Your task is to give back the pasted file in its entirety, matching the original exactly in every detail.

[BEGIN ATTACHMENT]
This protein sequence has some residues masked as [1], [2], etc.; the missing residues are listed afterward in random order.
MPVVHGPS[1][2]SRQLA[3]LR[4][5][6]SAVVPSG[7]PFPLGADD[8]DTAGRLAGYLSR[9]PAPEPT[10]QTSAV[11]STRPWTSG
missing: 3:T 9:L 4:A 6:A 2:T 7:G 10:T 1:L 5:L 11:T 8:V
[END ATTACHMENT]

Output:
This protein sequence has some residues masked as [1], [2], etc.; the missing residues are listed afterward in random order.
MPVVHGPS[1][2]SRQLA[3]LR[4][5][6]SAVVPSG[7]PFPLGADD[8]DTAGRLAGYLSR[9]PAPEPT[10]QTSAV[11]STRPWTSG
missing: 3:T 9:L 4:A 6:A 2:T 7:G 10:T 1:L 5:L 11:T 8:V